There is often hefty debate over whether it is a good idea to exercise whilst ill. Many avoid exercise when run down, in the belief that it will only wear their immune system down further. However, you can prep your body by doing exercises that are designed to boost your immune system.
Working out to stay healthy and fend off cold and flu viruses allows you to strengthen your body and build up your defences. Over-exercising can have the opposite effect though, so if you are particularly susceptible to viruses then it is important to get the balance just right.
Sweat it out
Exercise helps to activate your lymphatic system, which is ideal for promoting the draining of chemicals and other toxins your body absorbs. Your skin is the largest detoxifying organ in your body. Every time you sweat you are helping to purify your system, by encouraging the removal of toxins via your pores. Muscle contractions also get your lymphatic system pumping, which helps to promote the movement of lymphatic fluid – which carries toxins around your body (the best way to get rid of them).
Choose short bursts
Studies have shown that long ‘endurance’ based exercise is more likely to cause a temporary weakening of the immune system than shorter bursts of intense exercise. Short lasting high intensity or moderate intensity exercise is best for keeping your immune system at its peak (https://pubmed.ncbi.nlm.nih.gov/25380472/). Setting aside 20 minutes or half an hour each day to pop in some intense exercise is perfect for your immunity, and your time scheduling!
How does that work?
The sympathetic nervous system is responsible for breathing, blood pressure and heart rate. Exercise activates the pathway and increases these rates, in turn releasing hormones into your bloodstream. These hormones suppress your TNF which, although it does have some positive impacts, increases your inflammation rate and can lead to certain autoimmune diseases.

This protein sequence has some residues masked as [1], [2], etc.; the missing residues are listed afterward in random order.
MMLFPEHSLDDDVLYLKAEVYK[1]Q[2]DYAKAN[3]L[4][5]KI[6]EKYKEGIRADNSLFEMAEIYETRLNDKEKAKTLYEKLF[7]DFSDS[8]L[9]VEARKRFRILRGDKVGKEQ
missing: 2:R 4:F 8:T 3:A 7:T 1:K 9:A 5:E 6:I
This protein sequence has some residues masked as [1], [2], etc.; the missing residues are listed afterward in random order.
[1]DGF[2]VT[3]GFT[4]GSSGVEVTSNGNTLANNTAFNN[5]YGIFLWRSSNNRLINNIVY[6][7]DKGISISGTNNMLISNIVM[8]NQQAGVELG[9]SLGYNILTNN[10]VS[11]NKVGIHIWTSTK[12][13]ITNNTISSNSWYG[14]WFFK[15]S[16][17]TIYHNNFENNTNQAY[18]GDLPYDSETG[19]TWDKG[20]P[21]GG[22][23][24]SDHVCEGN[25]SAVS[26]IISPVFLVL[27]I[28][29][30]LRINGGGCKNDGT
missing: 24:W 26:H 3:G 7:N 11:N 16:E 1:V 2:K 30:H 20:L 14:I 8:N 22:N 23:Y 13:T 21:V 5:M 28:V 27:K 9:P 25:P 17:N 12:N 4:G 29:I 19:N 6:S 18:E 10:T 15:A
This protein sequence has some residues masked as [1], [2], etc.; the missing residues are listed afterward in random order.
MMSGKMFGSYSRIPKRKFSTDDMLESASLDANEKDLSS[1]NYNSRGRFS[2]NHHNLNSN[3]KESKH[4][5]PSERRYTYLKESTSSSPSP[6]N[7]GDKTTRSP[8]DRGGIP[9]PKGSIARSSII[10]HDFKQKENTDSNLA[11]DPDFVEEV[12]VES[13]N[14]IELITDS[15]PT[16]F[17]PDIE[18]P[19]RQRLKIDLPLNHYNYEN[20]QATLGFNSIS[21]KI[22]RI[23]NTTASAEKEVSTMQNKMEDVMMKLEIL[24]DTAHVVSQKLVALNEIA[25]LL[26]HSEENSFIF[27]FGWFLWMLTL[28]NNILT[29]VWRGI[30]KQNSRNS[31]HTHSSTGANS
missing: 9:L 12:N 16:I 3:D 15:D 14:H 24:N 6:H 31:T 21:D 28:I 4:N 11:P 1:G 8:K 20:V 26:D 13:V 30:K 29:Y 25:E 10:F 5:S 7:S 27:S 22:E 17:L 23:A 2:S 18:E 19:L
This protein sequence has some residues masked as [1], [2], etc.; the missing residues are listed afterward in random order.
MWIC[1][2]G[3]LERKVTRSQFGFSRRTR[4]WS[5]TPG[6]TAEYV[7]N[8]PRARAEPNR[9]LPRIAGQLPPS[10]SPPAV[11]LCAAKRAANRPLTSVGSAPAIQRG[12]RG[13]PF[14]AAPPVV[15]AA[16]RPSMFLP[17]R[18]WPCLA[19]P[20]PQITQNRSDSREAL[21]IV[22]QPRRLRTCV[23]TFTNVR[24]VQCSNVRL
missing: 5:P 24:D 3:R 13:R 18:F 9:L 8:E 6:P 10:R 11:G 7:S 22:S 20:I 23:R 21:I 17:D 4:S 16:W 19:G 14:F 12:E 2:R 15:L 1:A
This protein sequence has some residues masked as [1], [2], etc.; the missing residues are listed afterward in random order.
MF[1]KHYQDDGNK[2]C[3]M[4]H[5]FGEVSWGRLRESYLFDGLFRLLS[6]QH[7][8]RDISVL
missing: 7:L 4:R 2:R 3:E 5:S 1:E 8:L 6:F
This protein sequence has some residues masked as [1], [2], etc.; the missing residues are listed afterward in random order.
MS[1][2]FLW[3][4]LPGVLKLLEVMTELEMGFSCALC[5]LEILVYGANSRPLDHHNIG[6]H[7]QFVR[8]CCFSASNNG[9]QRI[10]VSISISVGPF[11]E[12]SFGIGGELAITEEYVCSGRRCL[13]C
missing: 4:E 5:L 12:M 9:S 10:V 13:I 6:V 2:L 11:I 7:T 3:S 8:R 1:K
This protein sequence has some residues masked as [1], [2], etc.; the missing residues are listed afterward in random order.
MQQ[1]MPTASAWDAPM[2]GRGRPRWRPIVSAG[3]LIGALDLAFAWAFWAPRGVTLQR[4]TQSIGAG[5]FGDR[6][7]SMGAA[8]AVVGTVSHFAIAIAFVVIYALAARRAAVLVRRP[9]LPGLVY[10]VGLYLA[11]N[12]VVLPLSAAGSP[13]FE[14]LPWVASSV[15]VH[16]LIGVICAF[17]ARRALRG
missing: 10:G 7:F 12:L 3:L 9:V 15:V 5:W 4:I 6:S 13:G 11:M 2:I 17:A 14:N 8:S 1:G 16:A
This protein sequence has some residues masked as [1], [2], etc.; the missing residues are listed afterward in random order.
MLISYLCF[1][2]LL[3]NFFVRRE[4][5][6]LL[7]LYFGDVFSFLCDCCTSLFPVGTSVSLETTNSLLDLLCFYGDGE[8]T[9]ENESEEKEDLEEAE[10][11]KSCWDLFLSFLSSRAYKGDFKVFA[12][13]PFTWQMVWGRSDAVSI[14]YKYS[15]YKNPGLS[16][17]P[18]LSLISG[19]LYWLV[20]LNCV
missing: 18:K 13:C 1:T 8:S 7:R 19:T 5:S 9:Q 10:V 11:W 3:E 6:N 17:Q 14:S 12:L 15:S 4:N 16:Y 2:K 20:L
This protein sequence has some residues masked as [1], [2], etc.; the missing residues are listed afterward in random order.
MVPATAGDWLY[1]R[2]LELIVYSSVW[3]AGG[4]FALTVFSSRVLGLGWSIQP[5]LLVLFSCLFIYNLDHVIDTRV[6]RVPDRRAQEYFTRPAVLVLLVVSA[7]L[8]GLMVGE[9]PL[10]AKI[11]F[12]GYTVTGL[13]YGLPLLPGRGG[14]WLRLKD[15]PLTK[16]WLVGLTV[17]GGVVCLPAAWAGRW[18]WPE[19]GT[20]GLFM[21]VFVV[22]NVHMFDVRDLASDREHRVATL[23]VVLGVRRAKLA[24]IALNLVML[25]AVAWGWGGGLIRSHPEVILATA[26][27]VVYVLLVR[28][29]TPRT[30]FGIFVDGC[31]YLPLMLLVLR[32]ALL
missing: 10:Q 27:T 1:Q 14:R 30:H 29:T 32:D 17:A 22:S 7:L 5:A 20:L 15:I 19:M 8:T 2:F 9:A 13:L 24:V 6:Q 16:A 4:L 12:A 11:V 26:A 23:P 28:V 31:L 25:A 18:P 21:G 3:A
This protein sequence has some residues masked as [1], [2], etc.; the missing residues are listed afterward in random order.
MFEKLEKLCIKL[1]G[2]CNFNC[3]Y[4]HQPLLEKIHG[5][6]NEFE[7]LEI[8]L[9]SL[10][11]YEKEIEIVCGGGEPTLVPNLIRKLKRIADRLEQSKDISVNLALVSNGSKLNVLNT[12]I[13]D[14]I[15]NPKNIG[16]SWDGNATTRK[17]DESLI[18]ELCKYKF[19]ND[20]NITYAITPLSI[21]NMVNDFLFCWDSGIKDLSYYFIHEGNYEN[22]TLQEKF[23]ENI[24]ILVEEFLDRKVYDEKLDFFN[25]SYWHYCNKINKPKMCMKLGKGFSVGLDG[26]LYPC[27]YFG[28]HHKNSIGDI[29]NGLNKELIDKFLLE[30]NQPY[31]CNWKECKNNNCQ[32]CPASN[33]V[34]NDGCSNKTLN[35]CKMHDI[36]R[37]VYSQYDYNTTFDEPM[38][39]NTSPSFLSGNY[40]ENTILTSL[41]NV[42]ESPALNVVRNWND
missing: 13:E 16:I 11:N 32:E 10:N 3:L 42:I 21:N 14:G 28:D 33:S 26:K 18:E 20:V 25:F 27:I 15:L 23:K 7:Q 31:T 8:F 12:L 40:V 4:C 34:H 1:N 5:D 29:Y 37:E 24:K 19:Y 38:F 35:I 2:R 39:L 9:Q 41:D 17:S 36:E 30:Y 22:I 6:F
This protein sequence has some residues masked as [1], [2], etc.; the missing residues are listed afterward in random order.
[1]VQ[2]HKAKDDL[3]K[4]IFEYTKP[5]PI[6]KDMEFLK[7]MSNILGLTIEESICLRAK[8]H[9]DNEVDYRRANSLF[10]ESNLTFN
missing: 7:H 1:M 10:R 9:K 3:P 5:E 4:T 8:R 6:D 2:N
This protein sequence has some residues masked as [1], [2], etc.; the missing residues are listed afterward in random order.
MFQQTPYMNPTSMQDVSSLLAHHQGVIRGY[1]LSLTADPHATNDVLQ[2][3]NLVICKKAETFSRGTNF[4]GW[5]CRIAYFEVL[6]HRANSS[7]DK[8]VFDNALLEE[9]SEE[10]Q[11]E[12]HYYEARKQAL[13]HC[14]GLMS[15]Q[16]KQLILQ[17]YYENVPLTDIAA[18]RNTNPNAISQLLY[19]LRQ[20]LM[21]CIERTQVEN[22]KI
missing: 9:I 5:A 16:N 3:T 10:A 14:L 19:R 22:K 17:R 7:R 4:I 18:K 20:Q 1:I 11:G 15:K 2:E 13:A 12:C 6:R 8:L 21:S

Exercise is also proven to reduce anxiety and stress, both of which have a powerful impact on your immune system, and to control other diseases like Alzheimer’s and diabetes, as well as decreasing the risk of heart disease.
Dehydration is one of the reasons exercise may have a detrimental effect on your health. Instead, ensure you are drinking plenty of water to help flush your system and keep your body fresh and hydrated.
Moderate exercise doesn’t have to be difficult, or even require a gym membership. It can be as straightforward as going for a bike ride with your family or walking the dog a little longer than normal. For those seeking a more intense burst of exercise, there are multiple HIIT(high-intensity interval training) training exercises available online which last around 20 minutes.